Goodbye, spindle spinning

Last post, I was asking the world at large whether men of the Guatemalan highlands still spin wool on drop spindles, as they did when Olive and Harry Linder visited there in the late 1970s. Having spent several days chasing the answer, I have to say it’s a qualified “no.” Of course you can’t prove a negative, but I couldn’t get anyone to even recall that their father or grandfather spun on a drop spindle, or patet, or pechech (same thing) . The people to whom I showed my own wooden drop spindle, nicely filled with dark brown handspun, gave it befuddled looks. If it’s gone, it’s also forgotten.

On the other hand, there’s still plenty of wool being spun in Guatemala by both men and women.  They use spindle wheels – either heavy wooden ones (photo at left), or high-speed ones crafted from bicycles. The spun wool is still woven into men’s rodilleras (short skirts), often on backstrap looms but also on two-shaft foot-powered looms.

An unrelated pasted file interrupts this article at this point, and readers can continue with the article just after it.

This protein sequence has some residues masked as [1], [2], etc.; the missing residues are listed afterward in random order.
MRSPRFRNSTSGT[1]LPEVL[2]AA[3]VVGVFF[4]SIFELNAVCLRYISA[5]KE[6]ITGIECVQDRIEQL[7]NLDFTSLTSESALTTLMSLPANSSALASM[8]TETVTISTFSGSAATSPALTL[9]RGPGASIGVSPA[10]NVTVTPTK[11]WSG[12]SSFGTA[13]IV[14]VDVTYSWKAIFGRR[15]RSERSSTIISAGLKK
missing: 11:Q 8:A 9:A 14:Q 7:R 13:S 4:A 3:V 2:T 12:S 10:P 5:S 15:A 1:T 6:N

The other thing I found interesting in my quest for wool spinning is the trade route that has developed over the years, decades, centuries, who knows. Most of the wool is grown in the far northern mountains near Todos los Santos or San Marcos (get out your map). It’s then sold to wool washers farther south in Payexu, who clean it up and bring it to Sunday market in Momostenango, farther south still. There, it’s bought by area spinners who spin it (photo at right), brought back to market and sold to weavers who weave it into rodilleras (or blankets), who take it to market even farther south in Comalapa, a distribution point to other markets such as Sololá, where the men wear them over their very attractive handwoven ikat cotton pants. From sheep to skirt, the wool travels at least 12 to 15 hours over rugged, winding mountain roads (never mind weeks and months of processing) to reach its final destination.

Click here to see more photos from my trip:

This is not the whole story, and it may not even all be true, but it’s what I was able to suss out in a few days. Cotton spinning, now that’s something else again. . . .

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